Book It: New Variations in Textbook Prices

Posted on 8/24/2007 by Jim Pickerell | Printable Version | Comments (1)

Things have changed in the text and trade book industry. At present, I'm getting pricing requests for circulations of up to 1.5 million, and it is not uncommon to get pricing requests for 500,000 to a million circs.

We used to price text and trade book uses based on circulations of under 40,000 copies and over 40,000. A decade ago, most print runs were under 40,000, according to publishers. Ten years ago, per "Negotiating Stock Photo Prices," the charge was $200 for a quarter page use -- and sellers were charging less to use images.

Here's a look at proportional increases in prices, based solely on print runs.

When the average press run was 40,000, we were getting about a half-cent per-copy-printed for each image used a quarter-page. If we were still getting that half-cent rate -- and, of course, the cost of paper, printing, publishing employees salaries, companion Web site design, the price of the books, etc. has gone up - we would be getting $2,500 per quarter-page use for 500,000 circulation and $7,500 per quarter-page for 1.5 million circulation.

Now, in most cases, publishing companies are paying the same for inside use in a book, regardless of whether the image of the size of the usage. In 1997, the rule was simple: the larger the image, the higher the cost. Today, the only time they pay significantly more is if the image is used on the cover. Most also pay 25% more than the base rate when the book is printed in an additional language and in some cases, 35% more if print and electronic rights are licensed together.

In the last quarter, the average price received for an editorial use was $133, and a huge percentage of those uses were for book publishing.

If we search the Getty Images site, the base price for inside textbook use is between $225 and $290 for a seven-year license, depending on which brand the image is in. Getty adds about 45% when print and electronic rights are licensed together. This takes the top figure to $425. Getty has no breakdowns for size of the usage on the page or for circulation, so the base price could be for quarter-page use with circulation of 100,000 or for full-page use with circulation of 1.5 million.

Getty has no breakdown for additional languages, so the price is the same if the book is printed in both Spanish and English.

If a customer finds the right image in Getty's Rights Ready collection, the price for print use is between $200 and $250, depending on the brand where the image is found. The price for electronic use is between $150 and $200. It is not clear whether these two prices are added together if the customer wants both print and electronic usage. These prices are for unlimited 10-year rights to use the image.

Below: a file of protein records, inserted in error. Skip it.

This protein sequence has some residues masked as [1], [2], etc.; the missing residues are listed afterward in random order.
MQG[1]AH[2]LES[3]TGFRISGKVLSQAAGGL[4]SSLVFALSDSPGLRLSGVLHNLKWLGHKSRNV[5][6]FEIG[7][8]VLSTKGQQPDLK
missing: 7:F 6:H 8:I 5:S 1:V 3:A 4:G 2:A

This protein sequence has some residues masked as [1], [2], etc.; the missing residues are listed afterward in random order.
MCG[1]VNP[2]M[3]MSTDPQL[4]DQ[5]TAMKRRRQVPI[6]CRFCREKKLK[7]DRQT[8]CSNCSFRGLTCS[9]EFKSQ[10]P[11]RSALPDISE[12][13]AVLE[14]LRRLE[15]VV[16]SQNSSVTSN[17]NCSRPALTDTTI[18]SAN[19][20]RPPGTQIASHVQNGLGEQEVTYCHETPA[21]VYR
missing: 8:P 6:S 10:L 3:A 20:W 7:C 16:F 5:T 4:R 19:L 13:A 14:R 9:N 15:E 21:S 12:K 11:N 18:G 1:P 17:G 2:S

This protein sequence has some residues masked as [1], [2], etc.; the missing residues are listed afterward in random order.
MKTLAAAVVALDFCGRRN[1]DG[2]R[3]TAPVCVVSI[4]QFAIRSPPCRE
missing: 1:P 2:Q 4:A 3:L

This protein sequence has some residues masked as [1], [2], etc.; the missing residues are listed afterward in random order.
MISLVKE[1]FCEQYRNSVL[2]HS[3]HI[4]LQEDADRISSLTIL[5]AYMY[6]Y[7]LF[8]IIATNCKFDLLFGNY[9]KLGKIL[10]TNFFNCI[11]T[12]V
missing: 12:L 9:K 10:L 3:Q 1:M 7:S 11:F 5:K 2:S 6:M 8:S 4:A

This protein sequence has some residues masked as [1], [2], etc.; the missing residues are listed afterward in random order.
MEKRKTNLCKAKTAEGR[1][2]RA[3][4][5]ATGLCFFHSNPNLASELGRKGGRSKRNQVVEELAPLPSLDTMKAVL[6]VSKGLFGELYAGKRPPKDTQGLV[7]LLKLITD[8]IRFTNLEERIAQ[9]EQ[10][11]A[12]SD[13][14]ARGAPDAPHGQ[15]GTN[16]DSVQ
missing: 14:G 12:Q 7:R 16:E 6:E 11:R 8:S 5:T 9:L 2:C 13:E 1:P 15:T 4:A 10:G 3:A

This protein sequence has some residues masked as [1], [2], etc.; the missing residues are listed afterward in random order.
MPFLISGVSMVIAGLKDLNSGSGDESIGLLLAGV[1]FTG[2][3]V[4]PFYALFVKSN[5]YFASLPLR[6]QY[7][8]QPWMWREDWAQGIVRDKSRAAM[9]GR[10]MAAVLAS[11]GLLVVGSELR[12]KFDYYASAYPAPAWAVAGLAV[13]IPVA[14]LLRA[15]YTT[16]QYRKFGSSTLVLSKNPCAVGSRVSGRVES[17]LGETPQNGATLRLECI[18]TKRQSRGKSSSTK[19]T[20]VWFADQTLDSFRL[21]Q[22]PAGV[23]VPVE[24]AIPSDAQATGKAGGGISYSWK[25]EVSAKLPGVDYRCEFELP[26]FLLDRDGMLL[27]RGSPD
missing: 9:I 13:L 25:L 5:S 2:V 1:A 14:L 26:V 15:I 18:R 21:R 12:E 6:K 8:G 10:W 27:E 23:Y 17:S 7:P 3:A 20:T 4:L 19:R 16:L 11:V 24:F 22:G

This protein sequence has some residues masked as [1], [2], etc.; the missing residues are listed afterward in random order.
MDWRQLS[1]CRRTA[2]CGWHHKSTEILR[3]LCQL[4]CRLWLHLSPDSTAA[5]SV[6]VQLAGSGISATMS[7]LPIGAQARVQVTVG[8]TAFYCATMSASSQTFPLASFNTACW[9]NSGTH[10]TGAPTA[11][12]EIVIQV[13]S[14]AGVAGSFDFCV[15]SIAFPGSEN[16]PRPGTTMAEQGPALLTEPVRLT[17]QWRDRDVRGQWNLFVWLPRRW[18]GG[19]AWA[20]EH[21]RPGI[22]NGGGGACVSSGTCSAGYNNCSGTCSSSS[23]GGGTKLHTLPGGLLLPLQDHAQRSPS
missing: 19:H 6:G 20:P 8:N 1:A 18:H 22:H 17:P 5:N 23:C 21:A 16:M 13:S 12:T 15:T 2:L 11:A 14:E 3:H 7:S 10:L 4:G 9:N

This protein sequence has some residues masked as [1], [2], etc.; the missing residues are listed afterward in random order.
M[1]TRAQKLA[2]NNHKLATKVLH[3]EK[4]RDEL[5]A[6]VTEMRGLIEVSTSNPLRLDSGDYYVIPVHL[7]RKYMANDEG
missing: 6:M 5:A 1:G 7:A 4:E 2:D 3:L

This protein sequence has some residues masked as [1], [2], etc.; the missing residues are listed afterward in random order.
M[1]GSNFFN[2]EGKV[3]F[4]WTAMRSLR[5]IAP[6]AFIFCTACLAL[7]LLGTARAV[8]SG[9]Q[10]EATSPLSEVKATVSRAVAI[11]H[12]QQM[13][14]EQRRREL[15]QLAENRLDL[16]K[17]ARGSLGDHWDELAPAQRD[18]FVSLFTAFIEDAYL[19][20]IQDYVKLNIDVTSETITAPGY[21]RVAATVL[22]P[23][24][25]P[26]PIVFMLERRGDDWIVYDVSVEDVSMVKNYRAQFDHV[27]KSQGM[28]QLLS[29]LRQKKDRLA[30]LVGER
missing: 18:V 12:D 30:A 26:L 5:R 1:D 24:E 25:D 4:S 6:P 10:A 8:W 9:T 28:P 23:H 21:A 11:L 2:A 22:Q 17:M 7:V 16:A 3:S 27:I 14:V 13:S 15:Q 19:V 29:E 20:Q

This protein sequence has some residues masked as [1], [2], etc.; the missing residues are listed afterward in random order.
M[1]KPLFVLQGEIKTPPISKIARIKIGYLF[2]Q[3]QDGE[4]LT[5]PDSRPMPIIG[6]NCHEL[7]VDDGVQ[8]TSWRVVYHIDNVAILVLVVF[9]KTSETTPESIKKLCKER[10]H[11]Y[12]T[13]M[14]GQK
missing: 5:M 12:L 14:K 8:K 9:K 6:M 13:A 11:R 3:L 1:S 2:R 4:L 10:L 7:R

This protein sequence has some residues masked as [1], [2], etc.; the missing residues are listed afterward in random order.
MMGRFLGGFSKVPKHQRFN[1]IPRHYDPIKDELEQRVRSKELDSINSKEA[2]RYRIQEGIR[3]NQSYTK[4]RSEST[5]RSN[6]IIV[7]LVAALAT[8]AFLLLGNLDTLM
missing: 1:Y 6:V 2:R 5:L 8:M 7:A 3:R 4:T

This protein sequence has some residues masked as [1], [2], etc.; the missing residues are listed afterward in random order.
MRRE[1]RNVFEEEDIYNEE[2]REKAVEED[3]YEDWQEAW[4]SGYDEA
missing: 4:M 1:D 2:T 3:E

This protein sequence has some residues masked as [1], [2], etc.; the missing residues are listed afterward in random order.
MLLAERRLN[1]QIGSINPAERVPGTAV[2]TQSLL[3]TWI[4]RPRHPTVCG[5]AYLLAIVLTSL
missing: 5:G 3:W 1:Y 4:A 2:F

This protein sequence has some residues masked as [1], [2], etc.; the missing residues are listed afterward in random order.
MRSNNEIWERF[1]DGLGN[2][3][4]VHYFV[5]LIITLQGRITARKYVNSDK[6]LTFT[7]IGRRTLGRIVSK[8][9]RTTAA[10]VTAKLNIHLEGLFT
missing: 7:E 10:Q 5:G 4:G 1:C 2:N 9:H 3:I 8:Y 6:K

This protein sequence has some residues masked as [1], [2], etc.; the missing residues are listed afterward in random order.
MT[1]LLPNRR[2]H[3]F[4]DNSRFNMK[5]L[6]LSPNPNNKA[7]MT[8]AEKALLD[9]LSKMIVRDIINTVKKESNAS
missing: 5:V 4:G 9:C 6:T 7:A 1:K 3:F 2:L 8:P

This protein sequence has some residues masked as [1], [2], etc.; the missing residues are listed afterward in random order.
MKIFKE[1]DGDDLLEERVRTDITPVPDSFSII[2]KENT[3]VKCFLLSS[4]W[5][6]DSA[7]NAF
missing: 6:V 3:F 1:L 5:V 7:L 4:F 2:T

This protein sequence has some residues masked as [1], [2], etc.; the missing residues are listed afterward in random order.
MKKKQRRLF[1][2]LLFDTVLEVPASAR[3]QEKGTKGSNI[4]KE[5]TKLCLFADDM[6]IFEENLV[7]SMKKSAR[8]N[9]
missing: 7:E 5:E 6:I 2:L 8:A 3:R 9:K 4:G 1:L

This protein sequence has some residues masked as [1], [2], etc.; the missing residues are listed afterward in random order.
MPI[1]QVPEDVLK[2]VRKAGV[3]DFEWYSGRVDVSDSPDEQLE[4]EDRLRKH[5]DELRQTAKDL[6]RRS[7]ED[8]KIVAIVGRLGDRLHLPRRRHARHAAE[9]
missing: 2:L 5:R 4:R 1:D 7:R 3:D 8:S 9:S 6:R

It is also interesting that some publishers are willing to pay more than the above figures if the seller requests. McGraw-Hill will pay $545 for a full-page use with a print run of  over 250,000. The will pay $840 if the picture is used as a spread, and 25% more for each additional language. Harcourt will pay $468 for full-page interior with a press run of over 250,000 for rights to print in both English and Spanish. Pearson Education is one of the lower-paying publishers, and it offers $180 for North American English Rights, a 35% increase for print and electronic use and 25% for each additional language.

Two things seem clear: There is a wide range in rates that publishers are willing to pay for the same usage. Second, agencies aren't always getting the best prices.

Copyright © 2007 Jim Pickerell. The above article may not be copied, reproduced, excerpted or distributed in any manner without written permission from the author. All requests should be submitted to Selling Stock at 10319 Westlake Drive, Suite 162, Bethesda, MD 20817, phone 301-461-7627, e-mail: wvz@fpcubgbf.pbz

Jim Pickerell is founder of, an online newsletter that publishes daily. He is also available for personal telephone consultations on pricing and other matters related to stock photography. He occasionally acts as an expert witness on matters related to stock photography. For his current curriculum vitae go to:  


  • Bill Brooks Posted Aug 27, 2007
    I think agencies are not getting the best prices from publishers because, in the case of most books, agencies are dealing in low prices for bulk sales of generic images. However textbooks often require unique and rare images, to illustrate a particular esoteric fact. Agencies often reject these images because they do not understand them. If agencies have them available, they fail to recognize their value to the publisher, and throw them into the bulk bin.

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